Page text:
Exploring the various definitions of community
Dear collaborative discussion friends,
This week we are highlighting an activity that helps participants gain a deeper understanding of the many different meanings associated with the term community. Participants explore how they define community as individuals and as a group. They also reflect on which communities they feel a part of and which they feel excluded from. Through exploring this topic as a group, participants also have the opportunity to see how they might exclude certain people from the communities they belong to.
This activity is contributed by Janice McMillan, Associate Professor based in the Centre for Innovation in Learning and Teaching at the University of Cape Town in South Africa. It is one of the many activities in the Civic Collaboration Module.
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This week’s activity:
Understanding different perspectives on what constitutes community and how communities can both include and exclude people
This activity helps participants dive deeper into the many ways of defining what is community. Participants reflect on what community means to them as individuals and which communities they feel they belong to. They then explore what characteristics define a community for them as a group and which groups in general they feel welcomed into and which they feel shut out from. This activity also asks participants to think about the communities they are based in and if they feel included or excluded from them.
Prepare for the Activity
Explain to participants that they have the option of drawing during the activity. Provide participants with, or if doing this online ask them to have with them, drawing materials, like paper, pen, pencils, markers etc., if they would like to draw.
Individually Reflect on and Write or Draw What Community Means to You
Begin by asking participants to reflect individually in silence and write or draw their responses to the following questions:
- What does community mean to you?
- What communities do you feel a part of?
Tip: Offering participants the option to draw provides them with a different way to think and express themselves.
Break into Small Groups and Share Responses
Next, invite participants to break into small groups (4-6 ppl) and take turns sharing their written responses or drawings with the group.
Generate a List of Characteristics that Constitute Community
Have participants reflect on the responses shared as they discuss the following questions:
- What for your group makes up “community”?
- What are the characteristics of a community?
Ask participants to generate a list of characteristics that define community for their group.
Debrief as a Full Group
Come back together as a full group and discuss the following questions:
- Do you feel part of the university, workplace, or broader community where you are based? Why/why not?
- Are there spaces where you feel like you belong and spaces in which you feel excluded?
Encourage participants to refer to the list of characteristics generated in their small groups as they explore these questions.
Tip: This activity is designed to help participants see the complexity and diversity inherent in communities and that there are many perspectives in a community. It also is meant to make visible that communities are not always inclusive in nature and help participants dive deeper into how and why they include or exclude certain people.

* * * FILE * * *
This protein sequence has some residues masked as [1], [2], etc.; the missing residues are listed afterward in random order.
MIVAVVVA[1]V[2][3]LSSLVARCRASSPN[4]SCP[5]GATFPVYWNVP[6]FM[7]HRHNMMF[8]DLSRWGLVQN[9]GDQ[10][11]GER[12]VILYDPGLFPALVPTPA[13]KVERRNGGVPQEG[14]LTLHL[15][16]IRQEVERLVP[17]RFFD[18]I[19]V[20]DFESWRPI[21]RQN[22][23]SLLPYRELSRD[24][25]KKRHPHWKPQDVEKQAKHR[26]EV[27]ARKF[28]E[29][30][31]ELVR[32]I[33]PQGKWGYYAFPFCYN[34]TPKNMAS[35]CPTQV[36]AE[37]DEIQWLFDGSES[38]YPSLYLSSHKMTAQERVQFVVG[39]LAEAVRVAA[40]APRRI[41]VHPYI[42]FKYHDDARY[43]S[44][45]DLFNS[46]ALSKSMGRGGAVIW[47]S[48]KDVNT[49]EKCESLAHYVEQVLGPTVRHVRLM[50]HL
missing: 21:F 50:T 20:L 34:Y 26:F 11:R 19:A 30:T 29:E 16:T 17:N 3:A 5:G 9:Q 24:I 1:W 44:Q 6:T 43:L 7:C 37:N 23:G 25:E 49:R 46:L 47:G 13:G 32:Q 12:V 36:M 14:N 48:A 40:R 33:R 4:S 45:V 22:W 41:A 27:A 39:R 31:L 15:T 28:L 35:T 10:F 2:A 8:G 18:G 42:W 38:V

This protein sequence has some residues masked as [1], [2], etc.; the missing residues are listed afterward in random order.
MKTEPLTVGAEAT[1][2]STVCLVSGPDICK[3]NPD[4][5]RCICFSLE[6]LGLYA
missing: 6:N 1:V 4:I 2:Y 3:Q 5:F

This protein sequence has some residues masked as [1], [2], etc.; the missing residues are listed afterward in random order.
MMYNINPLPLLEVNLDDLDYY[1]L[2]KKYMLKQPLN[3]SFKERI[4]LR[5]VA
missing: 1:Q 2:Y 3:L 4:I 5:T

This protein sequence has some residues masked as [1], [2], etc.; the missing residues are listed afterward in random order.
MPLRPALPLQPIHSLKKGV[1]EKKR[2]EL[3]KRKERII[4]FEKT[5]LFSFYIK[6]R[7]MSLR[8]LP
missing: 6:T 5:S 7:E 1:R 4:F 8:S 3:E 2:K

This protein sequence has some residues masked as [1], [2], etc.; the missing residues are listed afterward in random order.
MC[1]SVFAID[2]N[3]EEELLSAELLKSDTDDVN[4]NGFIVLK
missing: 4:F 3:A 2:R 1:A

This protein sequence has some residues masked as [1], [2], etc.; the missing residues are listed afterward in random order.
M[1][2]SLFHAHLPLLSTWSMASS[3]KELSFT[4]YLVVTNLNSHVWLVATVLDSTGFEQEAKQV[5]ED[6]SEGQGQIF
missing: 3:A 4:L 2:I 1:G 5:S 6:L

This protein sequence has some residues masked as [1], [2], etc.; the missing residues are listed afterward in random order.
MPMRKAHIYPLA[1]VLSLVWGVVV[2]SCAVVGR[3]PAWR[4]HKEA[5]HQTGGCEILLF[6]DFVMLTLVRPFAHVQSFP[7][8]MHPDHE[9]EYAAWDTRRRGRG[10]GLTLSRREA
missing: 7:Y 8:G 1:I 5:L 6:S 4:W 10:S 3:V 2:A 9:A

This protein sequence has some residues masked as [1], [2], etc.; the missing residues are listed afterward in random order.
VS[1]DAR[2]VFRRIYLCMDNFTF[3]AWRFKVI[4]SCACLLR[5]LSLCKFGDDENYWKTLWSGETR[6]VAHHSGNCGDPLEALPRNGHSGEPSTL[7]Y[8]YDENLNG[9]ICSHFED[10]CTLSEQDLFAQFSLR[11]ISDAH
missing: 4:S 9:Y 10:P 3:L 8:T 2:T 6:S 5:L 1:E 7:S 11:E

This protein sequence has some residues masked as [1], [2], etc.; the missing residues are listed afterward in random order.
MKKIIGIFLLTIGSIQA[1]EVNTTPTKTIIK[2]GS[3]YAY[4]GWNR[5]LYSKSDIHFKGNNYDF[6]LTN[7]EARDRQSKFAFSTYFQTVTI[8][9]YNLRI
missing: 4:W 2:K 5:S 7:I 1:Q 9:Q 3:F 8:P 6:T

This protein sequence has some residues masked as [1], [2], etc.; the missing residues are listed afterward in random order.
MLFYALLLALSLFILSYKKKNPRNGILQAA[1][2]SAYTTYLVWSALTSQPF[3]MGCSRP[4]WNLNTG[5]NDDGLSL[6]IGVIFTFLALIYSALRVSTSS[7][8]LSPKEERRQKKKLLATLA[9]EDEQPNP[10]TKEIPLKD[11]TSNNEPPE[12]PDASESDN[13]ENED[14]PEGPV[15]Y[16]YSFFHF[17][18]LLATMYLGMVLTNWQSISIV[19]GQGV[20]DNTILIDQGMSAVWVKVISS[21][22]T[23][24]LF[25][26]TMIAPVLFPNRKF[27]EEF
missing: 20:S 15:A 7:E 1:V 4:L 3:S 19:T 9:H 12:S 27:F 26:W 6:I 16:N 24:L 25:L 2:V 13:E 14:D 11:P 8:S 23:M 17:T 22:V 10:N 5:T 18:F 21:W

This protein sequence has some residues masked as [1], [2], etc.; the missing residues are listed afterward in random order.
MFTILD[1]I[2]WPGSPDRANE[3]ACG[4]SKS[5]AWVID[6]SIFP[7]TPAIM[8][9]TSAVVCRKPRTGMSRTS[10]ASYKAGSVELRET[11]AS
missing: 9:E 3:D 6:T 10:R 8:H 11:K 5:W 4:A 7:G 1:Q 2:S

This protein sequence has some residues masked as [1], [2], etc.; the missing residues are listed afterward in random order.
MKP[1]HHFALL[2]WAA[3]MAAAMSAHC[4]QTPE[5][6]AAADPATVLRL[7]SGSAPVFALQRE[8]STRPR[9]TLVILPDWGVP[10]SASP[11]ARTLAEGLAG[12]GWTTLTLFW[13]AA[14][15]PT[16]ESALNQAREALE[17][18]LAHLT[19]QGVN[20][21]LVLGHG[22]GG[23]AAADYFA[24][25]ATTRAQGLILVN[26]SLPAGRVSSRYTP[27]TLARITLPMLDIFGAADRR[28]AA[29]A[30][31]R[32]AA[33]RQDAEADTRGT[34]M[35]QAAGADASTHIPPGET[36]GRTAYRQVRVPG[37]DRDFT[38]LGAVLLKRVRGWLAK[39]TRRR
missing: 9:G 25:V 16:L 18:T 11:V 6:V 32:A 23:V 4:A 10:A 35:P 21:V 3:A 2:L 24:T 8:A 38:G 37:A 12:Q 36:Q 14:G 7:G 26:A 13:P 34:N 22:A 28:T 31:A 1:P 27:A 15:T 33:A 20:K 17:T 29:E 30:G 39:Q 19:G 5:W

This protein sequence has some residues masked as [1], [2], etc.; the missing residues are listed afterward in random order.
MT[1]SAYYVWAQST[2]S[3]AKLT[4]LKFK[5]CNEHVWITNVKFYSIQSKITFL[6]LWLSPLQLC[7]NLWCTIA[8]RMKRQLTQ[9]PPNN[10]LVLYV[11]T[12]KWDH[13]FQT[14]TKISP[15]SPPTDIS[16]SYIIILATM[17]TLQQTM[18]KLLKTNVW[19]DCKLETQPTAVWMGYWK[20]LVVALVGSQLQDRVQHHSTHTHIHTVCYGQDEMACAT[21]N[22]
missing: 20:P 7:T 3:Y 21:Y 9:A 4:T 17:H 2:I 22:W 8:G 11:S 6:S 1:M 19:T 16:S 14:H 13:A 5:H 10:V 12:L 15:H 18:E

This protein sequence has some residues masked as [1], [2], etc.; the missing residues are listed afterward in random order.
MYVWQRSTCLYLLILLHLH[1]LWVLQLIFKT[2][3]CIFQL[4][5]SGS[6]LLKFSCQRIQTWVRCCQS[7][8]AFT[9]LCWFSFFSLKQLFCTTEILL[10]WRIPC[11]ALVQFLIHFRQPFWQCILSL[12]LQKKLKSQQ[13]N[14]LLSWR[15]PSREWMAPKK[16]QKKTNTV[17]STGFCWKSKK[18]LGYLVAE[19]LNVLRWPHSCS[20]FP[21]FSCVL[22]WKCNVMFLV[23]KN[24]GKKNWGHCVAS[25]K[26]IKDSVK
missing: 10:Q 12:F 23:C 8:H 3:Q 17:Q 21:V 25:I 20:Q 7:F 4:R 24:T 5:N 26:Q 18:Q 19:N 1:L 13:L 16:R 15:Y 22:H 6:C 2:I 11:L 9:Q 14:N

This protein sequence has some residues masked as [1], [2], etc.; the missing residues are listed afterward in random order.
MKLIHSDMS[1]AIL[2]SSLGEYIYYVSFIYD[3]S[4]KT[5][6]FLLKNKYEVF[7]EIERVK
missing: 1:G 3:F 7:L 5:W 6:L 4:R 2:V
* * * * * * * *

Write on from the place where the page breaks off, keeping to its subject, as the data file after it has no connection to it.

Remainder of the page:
In addition to these debriefing questions, the full description of Activity 5.3 Identifying Your Communities includes reflection questions, a practice journal prompt, and additional resources to help participants dive deeper.
If you try out this activity, please share with us what you think:
We hope this toolkit activity helps participants gain a deeper and more nuanced understanding of the various ways in which the term community is defined and enables them to reflect on how and why communities can both include and exclude people.
- Saint Ignatius College Prep in Chicago is organizing Guanacaste 2023: The Transformational Listening Conference, from October 5 to October 7, 2023. We are excited to share that Dr. John G. Igwebuike, the founder of Guanacaste: The Lead Listening Institute, and one of our Collaborative Discussion Coaches, will be incorporating part of the Collaborative Discussion Toolkit in the conference this year. All are welcome! Learn more and register here.
- The National Conference on Dialogue & Deliberation 2023 will take place from October 13-15 in Atlanta, Georgia. The Interactivity Foundation, including the Collaborative Discussion Project, will be holding sessions during this event and we look forward to seeing you there. The cost to register is $580, with a discounted rate of $300 for students. All are welcome! Learn more and register here.
- We are now accepting applications for our Collaborative Discussion Coach Training NCDD Pre-Conference Workshop. Space will be limited. It will take place on October 12th, 9 am – 3 pm at the conference hotel (lunch will be provided). Learn more here. Apply here or share this link with those who might be interested.
- We are now accepting applications for our Pilot Coach Training for Undergraduate Students which will take place this fall. Space will be limited. The dates for this training have been updated. It will now begin on September 26, 2023. Visit our website to learn more and view the complete list of dates and times, which are also shown on the application. The application deadline has also been extended to September 10, 2023. All undergraduate students who are interested can apply here or you can share this link with students who might be interested.
Looking forward to collaborating,
Ritu Thomas & the Collaborative Discussion Team